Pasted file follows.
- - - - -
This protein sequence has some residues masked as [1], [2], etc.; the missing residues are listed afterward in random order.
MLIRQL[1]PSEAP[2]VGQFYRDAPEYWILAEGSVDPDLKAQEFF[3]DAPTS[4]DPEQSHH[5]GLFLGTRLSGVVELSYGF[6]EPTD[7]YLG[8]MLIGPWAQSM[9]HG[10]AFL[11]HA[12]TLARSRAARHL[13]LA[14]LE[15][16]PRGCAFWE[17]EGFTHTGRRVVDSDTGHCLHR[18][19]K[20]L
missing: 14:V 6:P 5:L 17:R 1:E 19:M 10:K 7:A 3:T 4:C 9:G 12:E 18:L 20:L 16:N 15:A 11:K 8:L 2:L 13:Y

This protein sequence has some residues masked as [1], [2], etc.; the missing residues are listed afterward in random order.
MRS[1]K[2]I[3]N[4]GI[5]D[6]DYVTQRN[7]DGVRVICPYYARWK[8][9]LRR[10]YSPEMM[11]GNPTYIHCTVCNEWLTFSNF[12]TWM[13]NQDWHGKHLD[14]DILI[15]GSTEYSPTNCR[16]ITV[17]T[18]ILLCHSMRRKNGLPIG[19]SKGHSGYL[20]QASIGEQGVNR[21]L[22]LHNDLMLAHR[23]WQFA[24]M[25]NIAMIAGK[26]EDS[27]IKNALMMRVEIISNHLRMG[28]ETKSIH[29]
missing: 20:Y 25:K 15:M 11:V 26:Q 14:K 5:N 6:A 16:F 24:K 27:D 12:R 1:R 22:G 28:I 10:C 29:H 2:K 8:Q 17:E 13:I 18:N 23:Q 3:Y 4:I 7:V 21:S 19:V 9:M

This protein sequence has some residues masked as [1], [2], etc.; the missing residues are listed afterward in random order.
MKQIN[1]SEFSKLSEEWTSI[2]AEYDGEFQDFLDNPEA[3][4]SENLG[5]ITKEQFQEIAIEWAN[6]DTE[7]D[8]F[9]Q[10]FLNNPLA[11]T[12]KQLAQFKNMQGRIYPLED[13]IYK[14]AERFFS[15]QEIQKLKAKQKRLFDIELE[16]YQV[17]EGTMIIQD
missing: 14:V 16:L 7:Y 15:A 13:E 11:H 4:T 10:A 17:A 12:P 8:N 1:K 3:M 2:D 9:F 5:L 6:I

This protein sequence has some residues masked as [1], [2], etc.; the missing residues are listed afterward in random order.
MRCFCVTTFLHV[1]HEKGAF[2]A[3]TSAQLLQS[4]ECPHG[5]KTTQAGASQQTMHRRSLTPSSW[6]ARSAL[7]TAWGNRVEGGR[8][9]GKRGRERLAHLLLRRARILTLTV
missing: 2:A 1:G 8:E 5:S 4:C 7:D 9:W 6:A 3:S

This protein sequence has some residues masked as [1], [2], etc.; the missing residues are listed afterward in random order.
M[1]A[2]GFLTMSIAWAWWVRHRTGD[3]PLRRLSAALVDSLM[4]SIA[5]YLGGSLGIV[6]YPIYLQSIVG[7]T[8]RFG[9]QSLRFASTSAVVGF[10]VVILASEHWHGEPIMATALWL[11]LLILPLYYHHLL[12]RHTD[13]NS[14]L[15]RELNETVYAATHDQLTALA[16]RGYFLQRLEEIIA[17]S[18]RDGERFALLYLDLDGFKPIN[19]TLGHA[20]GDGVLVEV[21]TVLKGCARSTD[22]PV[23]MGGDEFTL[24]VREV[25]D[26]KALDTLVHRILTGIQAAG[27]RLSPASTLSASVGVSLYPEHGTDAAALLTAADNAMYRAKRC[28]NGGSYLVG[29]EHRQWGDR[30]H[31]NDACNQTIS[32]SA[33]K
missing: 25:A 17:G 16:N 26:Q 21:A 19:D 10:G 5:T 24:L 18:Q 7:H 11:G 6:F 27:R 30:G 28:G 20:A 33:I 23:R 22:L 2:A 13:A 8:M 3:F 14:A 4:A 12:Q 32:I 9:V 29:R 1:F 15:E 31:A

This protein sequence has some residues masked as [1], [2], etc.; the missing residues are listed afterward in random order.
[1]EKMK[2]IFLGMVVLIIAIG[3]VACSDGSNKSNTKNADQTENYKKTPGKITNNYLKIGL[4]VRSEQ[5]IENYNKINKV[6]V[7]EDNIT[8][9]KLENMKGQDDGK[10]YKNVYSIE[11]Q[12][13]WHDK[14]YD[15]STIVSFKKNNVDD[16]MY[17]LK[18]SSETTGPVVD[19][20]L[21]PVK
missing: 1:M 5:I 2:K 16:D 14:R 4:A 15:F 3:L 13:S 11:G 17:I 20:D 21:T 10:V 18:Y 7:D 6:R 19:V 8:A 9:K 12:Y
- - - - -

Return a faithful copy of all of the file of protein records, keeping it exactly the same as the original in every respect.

This protein sequence has some residues masked as [1], [2], etc.; the missing residues are listed afterward in random order.
MLIRQL[1]PSEAP[2]VGQFYRDAPEYWILAEGSVDPDLKAQEFF[3]DAPTS[4]DPEQSHH[5]GLFLGTRLSGVVELSYGF[6]EPTD[7]YLG[8]MLIGPWAQSM[9]HG[10]AFL[11]HA[12]TLARSRAARHL[13]LA[14]LE[15][16]PRGCAFWE[17]EGFTHTGRRVVDSDTGHCLHR[18][19]K[20]L
missing: 14:V 6:P 5:L 17:R 1:E 19:M 10:K 7:A 3:T 4:C 9:G 12:E 18:L 20:L 16:N 15:A 11:K 8:L 2:L 13:Y

This protein sequence has some residues masked as [1], [2], etc.; the missing residues are listed afterward in random order.
MRS[1]K[2]I[3]N[4]GI[5]D[6]DYVTQRN[7]DGVRVICPYYARWK[8][9]LRR[10]YSPEMM[11]GNPTYIHCTVCNEWLTFSNF[12]TWM[13]NQDWHGKHLD[14]DILI[15]GSTEYSPTNCR[16]ITV[17]T[18]ILLCHSMRRKNGLPIG[19]SKGHSGYL[20]QASIGEQGVNR[21]L[22]LHNDLMLAHR[23]WQFA[24]M[25]NIAMIAGK[26]EDS[27]IKNALMMRVEIISNHLRMG[28]ETKSIH[29]
missing: 20:Y 25:K 15:M 11:V 26:Q 14:K 5:N 6:A 16:F 24:K 27:D 12:R 1:R 22:G 28:I 10:C 29:H 2:K 8:Q 17:E 13:I 18:N 23:Q 3:Y 4:I 7:V 21:S 19:V 9:M

This protein sequence has some residues masked as [1], [2], etc.; the missing residues are listed afterward in random order.
MKQIN[1]SEFSKLSEEWTSI[2]AEYDGEFQDFLDNPEA[3][4]SENLG[5]ITKEQFQEIAIEWAN[6]DTE[7]D[8]F[9]Q[10]FLNNPLA[11]T[12]KQLAQFKNMQGRIYPLED[13]IYK[14]AERFFS[15]QEIQKLKAKQKRLFDIELE[16]YQV[17]EGTMIIQD
missing: 14:V 16:L 7:Y 15:A 13:E 11:H 4:T 10:A 17:A 12:P 8:N 1:K 3:M 2:D 9:F 5:L 6:I

This protein sequence has some residues masked as [1], [2], etc.; the missing residues are listed afterward in random order.
MRCFCVTTFLHV[1]HEKGAF[2]A[3]TSAQLLQS[4]ECPHG[5]KTTQAGASQQTMHRRSLTPSSW[6]ARSAL[7]TAWGNRVEGGR[8][9]GKRGRERLAHLLLRRARILTLTV
missing: 2:A 1:G 8:E 5:S 4:C 7:D 9:W 6:A 3:S

This protein sequence has some residues masked as [1], [2], etc.; the missing residues are listed afterward in random order.
M[1]A[2]GFLTMSIAWAWWVRHRTGD[3]PLRRLSAALVDSLM[4]SIA[5]YLGGSLGIV[6]YPIYLQSIVG[7]T[8]RFG[9]QSLRFASTSAVVGF[10]VVILASEHWHGEPIMATALWL[11]LLILPLYYHHLL[12]RHTD[13]NS[14]L[15]RELNETVYAATHDQLTALA[16]RGYFLQRLEEIIA[17]S[18]RDGERFALLYLDLDGFKPIN[19]TLGHA[20]GDGVLVEV[21]TVLKGCARSTD[22]PV[23]MGGDEFTL[24]VREV[25]D[26]KALDTLVHRILTGIQAAG[27]RLSPASTLSASVGVSLYPEHGTDAAALLTAADNAMYRAKRC[28]NGGSYLVG[29]EHRQWGDR[30]H[31]NDACNQTIS[32]SA[33]K
missing: 25:A 17:G 16:N 26:Q 21:A 19:D 10:G 5:T 24:L 18:Q 7:H 11:G 6:F 27:R 30:G 28:G 20:A 33:I 23:R 22:L 2:A 13:A 8:M 3:F 14:A 4:A 12:Q 32:I 9:V 29:R 1:F 15:E 31:A

This protein sequence has some residues masked as [1], [2], etc.; the missing residues are listed afterward in random order.
[1]EKMK[2]IFLGMVVLIIAIG[3]VACSDGSNKSNTKNADQTENYKKTPGKITNNYLKIGL[4]VRSEQ[5]IENYNKINKV[6]V[7]EDNIT[8][9]KLENMKGQDDGK[10]YKNVYSIE[11]Q[12][13]WHDK[14]YD[15]STIVSFKKNNVDD[16]MY[17]LK[18]SSETTGPVVD[19][20]L[21]PVK
missing: 1:M 5:I 2:K 16:D 14:R 4:A 15:F 3:L 13:S 11:G 17:I 20:D 21:T 10:V 18:Y 7:D 6:R 19:V 8:A 9:K 12:Y